As I see it, the Philippine economy is actually a complex composed of four—formal, informal, criminal, and internal war or war-related—economies.  These categories are to be construed as Weberian ideal types.  They could be understood in two ways.  First as spheres of economic activities, that is, activities pursued for gain or accumulation of wealth.[3] As economic activities, these sectors are distinct from each other.  Secondly, these categories can be seen as sets of economic actors, that is, agents who undertake economic activity.  As sets of actors, these economies are not hermetically sealed from each other and, in fact, interact with each other.  This is so since a given economic actor can (theoretically and in practice) engage in all four—formal, informal, criminal and war-related—types of economic activity.  To the extent, however, that an economic actor is predominantly engaged in or derives the greater bulk of her income from a particular type of economic activity, she may be referred to as a formal, criminal, informal, or a warrior.

The rudimentary model can be graphically represented in two Venn diagrams.  In the first diagram, the universal set U, that is, the Philippine political economy is represented by an enclosing rectangle.  Inside the rectangle, we find four circles that are apart from or do not intersect each other.  Each of these enclosed circles represents a distinct sphere of economic activities.  Expressed in set theory language, these circles, as they represent distinct economic activities, are independent sets since they do not share identical elements (see Figure 1a).  In contrast, the second Venn diagram for these categories, understood as ensembles of economic actors, consists of four circles (or sets) that intersect with each other (see Figure 1b).  In this diagram, one can see the intersection of any two of the circles as well as the intersection of all four circles.  These intersections represent economic actors that engage in more than one type of economic activity.  Again in set theory language, an intersection between two (or three or four) sets corresponds to the elements common to the sets in question.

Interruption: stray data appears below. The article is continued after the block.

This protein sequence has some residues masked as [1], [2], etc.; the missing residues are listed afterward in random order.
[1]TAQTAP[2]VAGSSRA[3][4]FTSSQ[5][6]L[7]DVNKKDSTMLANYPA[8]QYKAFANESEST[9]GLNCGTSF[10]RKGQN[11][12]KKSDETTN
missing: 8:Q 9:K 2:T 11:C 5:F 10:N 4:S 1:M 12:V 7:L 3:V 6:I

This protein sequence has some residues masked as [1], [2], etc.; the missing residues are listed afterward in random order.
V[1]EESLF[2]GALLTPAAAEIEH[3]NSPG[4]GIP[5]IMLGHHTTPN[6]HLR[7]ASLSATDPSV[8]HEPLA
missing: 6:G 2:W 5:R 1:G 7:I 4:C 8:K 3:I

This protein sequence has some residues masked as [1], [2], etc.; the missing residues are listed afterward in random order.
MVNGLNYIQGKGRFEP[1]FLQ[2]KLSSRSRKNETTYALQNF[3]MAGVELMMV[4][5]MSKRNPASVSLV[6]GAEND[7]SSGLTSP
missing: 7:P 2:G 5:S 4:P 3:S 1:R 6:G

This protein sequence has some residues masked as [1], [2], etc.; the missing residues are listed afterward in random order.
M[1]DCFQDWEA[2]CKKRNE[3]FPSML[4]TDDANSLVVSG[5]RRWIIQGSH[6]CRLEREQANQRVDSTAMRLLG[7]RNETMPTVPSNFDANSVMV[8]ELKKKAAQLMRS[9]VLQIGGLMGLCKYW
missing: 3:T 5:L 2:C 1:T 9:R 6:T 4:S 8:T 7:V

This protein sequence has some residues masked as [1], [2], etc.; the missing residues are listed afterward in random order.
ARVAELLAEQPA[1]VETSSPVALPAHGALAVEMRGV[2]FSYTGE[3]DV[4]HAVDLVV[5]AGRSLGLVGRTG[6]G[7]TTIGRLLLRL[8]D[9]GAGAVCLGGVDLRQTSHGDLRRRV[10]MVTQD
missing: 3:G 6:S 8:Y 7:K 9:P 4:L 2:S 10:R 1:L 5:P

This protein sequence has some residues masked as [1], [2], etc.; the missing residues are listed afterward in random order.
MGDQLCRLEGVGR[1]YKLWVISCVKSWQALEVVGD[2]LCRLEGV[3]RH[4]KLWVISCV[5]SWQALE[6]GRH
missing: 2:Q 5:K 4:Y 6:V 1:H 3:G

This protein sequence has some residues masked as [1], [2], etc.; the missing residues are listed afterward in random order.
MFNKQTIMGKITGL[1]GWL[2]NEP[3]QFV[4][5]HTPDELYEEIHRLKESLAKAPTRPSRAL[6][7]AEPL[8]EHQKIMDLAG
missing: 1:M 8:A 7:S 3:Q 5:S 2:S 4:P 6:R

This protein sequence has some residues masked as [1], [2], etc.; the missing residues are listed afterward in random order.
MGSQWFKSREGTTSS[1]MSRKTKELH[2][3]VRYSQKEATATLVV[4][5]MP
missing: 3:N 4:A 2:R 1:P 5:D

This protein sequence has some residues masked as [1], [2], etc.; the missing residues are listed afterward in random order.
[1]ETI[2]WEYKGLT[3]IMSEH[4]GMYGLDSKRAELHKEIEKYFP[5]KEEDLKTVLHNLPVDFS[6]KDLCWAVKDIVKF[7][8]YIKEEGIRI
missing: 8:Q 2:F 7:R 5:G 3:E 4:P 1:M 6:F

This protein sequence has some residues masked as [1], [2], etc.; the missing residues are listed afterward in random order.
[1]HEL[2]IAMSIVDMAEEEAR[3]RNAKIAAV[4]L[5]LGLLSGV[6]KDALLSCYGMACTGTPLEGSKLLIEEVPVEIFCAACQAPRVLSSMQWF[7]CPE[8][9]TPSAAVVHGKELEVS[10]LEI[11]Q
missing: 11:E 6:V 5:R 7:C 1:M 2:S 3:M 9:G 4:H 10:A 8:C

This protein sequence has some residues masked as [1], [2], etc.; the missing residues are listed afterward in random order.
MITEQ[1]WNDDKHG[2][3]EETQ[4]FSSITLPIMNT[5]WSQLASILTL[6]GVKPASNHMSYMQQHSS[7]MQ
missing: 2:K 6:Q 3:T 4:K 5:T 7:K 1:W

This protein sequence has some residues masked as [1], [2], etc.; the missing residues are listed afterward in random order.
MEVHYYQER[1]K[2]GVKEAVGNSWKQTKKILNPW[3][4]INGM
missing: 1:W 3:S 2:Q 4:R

In both Venn diagrams, not all of the rectangle’s area is covered or accounted for by the circles.  This means that not all of the economic activities or economic actors within the Philippine economy are contained within the four sectors.  These residuals include household and/or subsistence work.  These residuals exist because there are two kinds of productive activity: gainful or for-gain activity; and non-gainful activity, that is, productive activity not directed toward earning a gain. Household and subsistence work are instances of non-gainful productive activity.  As explained in subsequent sections of this paper, the four-sector model is concerned with gainful productive activity, economic activity.  For this reason, household and subsistence work are excluded from the model’s coverage.

NOTE: I know, I forgot to include the Venn diagrams. I will have to ask my son to help me paste them unto this blog entry. Patience……..

[1] This paper is a revised version of an earlier paper entitled ‘The tri-sectoral model of the Philippine political economy’ presented at the 2003 annual meeting of the Philippine Political Science Association and the Centre for East and Southeast Asian Studies, Lund University, Sweden in March 2007. Comments are welcome and could be forwarded to or

[2] The Abu Sayyaf Group or al-Harakat Islamiyah started as a radical Islamic fundamentalist group in the early 1990s but soon degenerated into a criminal gang that attained international notoriety in 2000 when they kidnapped a number of European tourists for millions of dollars ransom. Some Manila analysts believe that group was a ‘project’ of the Philippine army to serve as counterpoint to the more established Moro secessionist movements—the Moro National Liberation Front (MNLF) and the Moro Islamic Liberation Front (MILF).

[3] This is a definition that may be disputed by the proponents of ‘living economics’ or the ‘economics that really matters’ since I have excluded subsistence activity.  The explanation for this limited definition is provided later in the paper.

  1. bongmendoza says:

    Reblogged this on bong mendoza's blog.